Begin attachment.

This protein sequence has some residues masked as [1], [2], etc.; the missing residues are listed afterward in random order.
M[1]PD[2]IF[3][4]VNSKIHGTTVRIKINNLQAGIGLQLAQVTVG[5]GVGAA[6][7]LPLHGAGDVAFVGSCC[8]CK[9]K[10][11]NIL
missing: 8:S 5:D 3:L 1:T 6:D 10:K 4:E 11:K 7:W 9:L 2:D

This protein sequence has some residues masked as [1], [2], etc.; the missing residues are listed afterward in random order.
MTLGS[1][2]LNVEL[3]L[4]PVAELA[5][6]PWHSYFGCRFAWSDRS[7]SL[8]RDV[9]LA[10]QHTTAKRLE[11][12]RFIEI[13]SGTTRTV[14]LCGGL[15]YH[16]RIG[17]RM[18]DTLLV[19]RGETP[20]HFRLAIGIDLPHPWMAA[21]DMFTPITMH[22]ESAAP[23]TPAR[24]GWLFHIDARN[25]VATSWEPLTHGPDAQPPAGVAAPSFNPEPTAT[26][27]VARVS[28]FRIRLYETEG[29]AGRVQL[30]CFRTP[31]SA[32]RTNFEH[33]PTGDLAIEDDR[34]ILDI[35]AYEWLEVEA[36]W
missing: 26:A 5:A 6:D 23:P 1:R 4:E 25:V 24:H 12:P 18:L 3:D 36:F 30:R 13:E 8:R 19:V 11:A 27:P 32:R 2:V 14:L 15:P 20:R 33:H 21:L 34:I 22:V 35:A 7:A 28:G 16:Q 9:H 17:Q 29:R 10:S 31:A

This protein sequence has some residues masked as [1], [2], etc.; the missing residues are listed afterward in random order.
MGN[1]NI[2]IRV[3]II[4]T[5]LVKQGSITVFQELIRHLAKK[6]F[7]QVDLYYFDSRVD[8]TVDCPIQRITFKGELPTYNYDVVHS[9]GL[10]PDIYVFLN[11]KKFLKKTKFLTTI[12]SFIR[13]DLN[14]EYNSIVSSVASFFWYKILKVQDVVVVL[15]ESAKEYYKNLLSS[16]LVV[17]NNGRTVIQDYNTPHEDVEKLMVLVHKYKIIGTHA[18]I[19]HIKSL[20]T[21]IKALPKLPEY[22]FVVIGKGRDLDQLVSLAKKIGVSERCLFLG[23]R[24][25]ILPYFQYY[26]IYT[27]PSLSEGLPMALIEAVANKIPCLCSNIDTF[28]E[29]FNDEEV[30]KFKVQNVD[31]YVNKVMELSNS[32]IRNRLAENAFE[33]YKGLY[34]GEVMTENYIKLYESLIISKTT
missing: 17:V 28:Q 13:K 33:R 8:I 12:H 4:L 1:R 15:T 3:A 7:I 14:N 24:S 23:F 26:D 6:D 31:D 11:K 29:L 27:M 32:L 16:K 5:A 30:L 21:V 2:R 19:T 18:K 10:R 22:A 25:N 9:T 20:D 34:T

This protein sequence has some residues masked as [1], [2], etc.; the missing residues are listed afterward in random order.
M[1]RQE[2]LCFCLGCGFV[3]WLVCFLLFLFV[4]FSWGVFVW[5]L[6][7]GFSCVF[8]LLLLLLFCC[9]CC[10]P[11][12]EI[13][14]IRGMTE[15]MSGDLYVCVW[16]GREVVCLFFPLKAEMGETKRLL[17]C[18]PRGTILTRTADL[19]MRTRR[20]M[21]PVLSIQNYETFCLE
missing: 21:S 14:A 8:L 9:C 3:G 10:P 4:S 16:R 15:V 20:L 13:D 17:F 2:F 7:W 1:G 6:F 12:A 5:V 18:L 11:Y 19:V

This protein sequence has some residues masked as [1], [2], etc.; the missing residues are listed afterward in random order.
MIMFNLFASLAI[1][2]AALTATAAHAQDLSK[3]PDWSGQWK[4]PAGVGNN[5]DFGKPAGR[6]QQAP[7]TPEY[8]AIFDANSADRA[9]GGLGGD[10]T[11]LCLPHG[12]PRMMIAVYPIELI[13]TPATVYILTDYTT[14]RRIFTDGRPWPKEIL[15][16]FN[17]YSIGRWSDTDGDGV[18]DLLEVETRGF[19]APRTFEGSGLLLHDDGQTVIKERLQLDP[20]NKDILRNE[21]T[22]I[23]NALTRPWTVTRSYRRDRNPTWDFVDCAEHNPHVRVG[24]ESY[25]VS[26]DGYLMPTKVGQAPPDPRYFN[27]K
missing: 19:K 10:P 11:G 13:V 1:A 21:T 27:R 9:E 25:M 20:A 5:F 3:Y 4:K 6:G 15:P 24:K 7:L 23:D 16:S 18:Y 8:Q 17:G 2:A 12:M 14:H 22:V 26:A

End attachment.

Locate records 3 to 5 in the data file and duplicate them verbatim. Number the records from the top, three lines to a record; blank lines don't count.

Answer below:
This protein sequence has some residues masked as [1], [2], etc.; the missing residues are listed afterward in random order.
MGN[1]NI[2]IRV[3]II[4]T[5]LVKQGSITVFQELIRHLAKK[6]F[7]QVDLYYFDSRVD[8]TVDCPIQRITFKGELPTYNYDVVHS[9]GL[10]PDIYVFLN[11]KKFLKKTKFLTTI[12]SFIR[13]DLN[14]EYNSIVSSVASFFWYKILKVQDVVVVL[15]ESAKEYYKNLLSS[16]LVV[17]NNGRTVIQDYNTPHEDVEKLMVLVHKYKIIGTHA[18]I[19]HIKSL[20]T[21]IKALPKLPEY[22]FVVIGKGRDLDQLVSLAKKIGVSERCLFLG[23]R[24][25]ILPYFQYY[26]IYT[27]PSLSEGLPMALIEAVANKIPCLCSNIDTF[28]E[29]FNDEEV[30]KFKVQNVD[31]YVNKVMELSNS[32]IRNRLAENAFE[33]YKGLY[34]GEVMTENYIKLYESLIISKTT
missing: 17:V 28:Q 13:K 33:R 8:I 12:H 4:L 1:R 15:T 3:A 7:I 14:N 24:S 23:F 26:D 6:D 31:D 11:K 29:L 27:M 32:L 16:K 5:A 30:L 21:V 2:R 19:T 18:K 10:R 22:A 25:N 9:T 20:D 34:T

This protein sequence has some residues masked as [1], [2], etc.; the missing residues are listed afterward in random order.
M[1]RQE[2]LCFCLGCGFV[3]WLVCFLLFLFV[4]FSWGVFVW[5]L[6][7]GFSCVF[8]LLLLLLFCC[9]CC[10]P[11][12]EI[13][14]IRGMTE[15]MSGDLYVCVW[16]GREVVCLFFPLKAEMGETKRLL[17]C[18]PRGTILTRTADL[19]MRTRR[20]M[21]PVLSIQNYETFCLE
missing: 21:S 14:A 8:L 9:C 3:G 10:P 4:S 16:R 15:V 20:L 13:D 17:F 2:F 7:W 1:G 6:F 12:A 5:V 18:L 11:Y 19:V

This protein sequence has some residues masked as [1], [2], etc.; the missing residues are listed afterward in random order.
MIMFNLFASLAI[1][2]AALTATAAHAQDLSK[3]PDWSGQWK[4]PAGVGNN[5]DFGKPAGR[6]QQAP[7]TPEY[8]AIFDANSADRA[9]GGLGGD[10]T[11]LCLPHG[12]PRMMIAVYPIELI[13]TPATVYILTDYTT[14]RRIFTDGRPWPKEIL[15][16]FN[17]YSIGRWSDTDGDGV[18]DLLEVETRGF[19]APRTFEGSGLLLHDDGQTVIKERLQLDP[20]NKDILRNE[21]T[22]I[23]NALTRPWTVTRSYRRDRNPTWDFVDCAEHNPHVRVG[24]ESY[25]VS[26]DGYLMPTKVGQAPPDPRYFN[27]K
missing: 19:K 10:P 11:G 13:V 1:A 21:T 27:R 9:E 25:M 20:A 5:F 3:Y 4:K 6:G 15:P 24:K 7:L 23:D 16:S 18:Y 8:Q 17:G 2:A 12:M 14:H 22:V 26:A